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Discussion Starter · #3 ·
Resolution:
A disconnect can be used between the drive and the motor. This is general practice to assure that power does not reach the motor during maintenance and other non-operating times. Note that the disconnect should not be opened or closed while the VFD is running (outputting voltage from T1,T2,T3). This is sometimes referred to as "slamming the motor." This can damage the output IGBT components of the drive and such damage is not covered under warranty. We recommend adding a fast-acting auxiliary contact on the disconnect that will trigger a freewheel stop on the drive before the main 3 phase contacts open. Refer to your drive's Programming Manual for instructions on programming a logic/digital input as freewheel stop.
Ya i saw that from the Schneider website but what is a fast acting auxiliary contact? and why can't I put the disconnect before the VFD?
 

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Ya i saw that from the Schneider website but what is a fast acting auxiliary contact? and why can't I put the disconnect before the VFD?
JReaf is the drive expert around here, amongst others to ask. Usually the disconnect is near the motor, and the drive is in a control cabinet somewhere.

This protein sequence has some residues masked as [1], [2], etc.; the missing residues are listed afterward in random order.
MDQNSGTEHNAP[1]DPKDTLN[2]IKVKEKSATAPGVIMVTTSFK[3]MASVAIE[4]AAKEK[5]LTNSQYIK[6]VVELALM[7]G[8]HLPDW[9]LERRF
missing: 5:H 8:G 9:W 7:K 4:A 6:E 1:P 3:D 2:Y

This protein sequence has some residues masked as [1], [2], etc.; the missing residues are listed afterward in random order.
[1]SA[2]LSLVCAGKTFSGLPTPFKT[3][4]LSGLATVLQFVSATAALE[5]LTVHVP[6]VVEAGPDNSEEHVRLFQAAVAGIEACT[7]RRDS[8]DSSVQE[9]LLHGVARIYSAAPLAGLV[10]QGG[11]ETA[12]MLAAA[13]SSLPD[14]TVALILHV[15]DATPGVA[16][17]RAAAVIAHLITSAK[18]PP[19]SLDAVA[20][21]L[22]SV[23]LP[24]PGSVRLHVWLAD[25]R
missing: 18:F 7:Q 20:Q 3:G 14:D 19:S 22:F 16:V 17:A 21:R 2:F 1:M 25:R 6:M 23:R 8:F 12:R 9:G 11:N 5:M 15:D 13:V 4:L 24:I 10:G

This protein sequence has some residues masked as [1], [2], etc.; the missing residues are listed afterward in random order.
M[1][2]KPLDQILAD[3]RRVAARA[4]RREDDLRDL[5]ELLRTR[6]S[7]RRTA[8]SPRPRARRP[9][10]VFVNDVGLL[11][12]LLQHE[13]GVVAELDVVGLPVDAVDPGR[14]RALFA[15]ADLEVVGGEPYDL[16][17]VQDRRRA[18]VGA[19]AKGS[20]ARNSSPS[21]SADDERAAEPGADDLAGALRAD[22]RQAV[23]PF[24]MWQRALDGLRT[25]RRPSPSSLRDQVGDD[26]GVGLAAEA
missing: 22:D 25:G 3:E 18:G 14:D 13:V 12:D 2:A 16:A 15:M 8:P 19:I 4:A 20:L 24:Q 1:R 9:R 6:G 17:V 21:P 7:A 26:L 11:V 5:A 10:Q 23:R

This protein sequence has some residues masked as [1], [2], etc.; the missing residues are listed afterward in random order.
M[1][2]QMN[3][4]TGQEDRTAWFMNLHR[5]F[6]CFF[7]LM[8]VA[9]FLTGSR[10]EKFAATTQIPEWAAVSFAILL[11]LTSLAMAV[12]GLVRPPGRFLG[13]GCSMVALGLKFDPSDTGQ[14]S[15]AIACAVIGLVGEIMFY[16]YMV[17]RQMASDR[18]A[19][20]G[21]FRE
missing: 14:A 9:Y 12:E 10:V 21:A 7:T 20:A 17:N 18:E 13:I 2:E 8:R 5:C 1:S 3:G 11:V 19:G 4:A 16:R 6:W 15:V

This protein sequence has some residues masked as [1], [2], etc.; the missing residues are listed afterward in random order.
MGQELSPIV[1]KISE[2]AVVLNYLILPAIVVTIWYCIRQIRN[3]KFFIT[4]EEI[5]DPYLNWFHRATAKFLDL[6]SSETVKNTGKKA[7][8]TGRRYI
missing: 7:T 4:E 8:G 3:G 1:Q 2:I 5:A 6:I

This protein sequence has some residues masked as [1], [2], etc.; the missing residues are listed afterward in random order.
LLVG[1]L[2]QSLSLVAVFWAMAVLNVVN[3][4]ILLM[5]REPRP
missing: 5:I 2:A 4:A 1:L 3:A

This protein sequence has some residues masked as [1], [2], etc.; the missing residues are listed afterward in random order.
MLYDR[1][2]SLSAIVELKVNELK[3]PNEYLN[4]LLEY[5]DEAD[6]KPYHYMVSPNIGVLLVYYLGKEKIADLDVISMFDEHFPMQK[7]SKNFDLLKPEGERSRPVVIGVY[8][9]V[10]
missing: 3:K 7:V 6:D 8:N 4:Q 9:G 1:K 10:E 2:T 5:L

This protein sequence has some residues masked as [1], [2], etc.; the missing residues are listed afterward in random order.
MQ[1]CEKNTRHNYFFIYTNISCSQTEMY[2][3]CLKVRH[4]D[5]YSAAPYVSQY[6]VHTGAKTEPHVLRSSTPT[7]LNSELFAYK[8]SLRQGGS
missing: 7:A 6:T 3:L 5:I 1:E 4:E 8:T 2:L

"what is a fast acting auxiliary contact"- I think it's an aux contact in the disconnect that will actuate first, before that main handle will disconnect the motor load.
 

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Discussion Starter · #7 ·
JReaf is the drive expert around here, amongst others to ask. Usually the disconnect is near the motor, and the drive is in a control cabinet somewhere.

"what is a fast acting auxiliary contact"- I think it's an aux contact in the disconnect that will actuate first, before that main handle will disconnect the motor load.
that helps, thanks! This is a project in Chile so I have to find out what the electrical codes are when it comes to motor disconnect placements.
 

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You could but repeated cycle of line power to a VFD isn't recommended.
Aww, shucks. Just put a sign on the disconnect warning of this and I’m sure all of the operators and maintenance people will pay attention to it.

Addendum #1: Put it in several languages to make the sign look more official.


more
 

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Discussion Starter · #11 ·
with a disconnect before vfd, there will be voltage for 2-5 min after drive shutoff (time for discharging caps) so disconnnect must be at motor for isolation
that explains the original sudden movement the maintenance guys found then when they went to go work on it. They took out the fuses before the VDF, locked out, went to go work on the motor and the motor moved on them suddenly. so that residual voltage at he caps explains it all.

You guys are the best!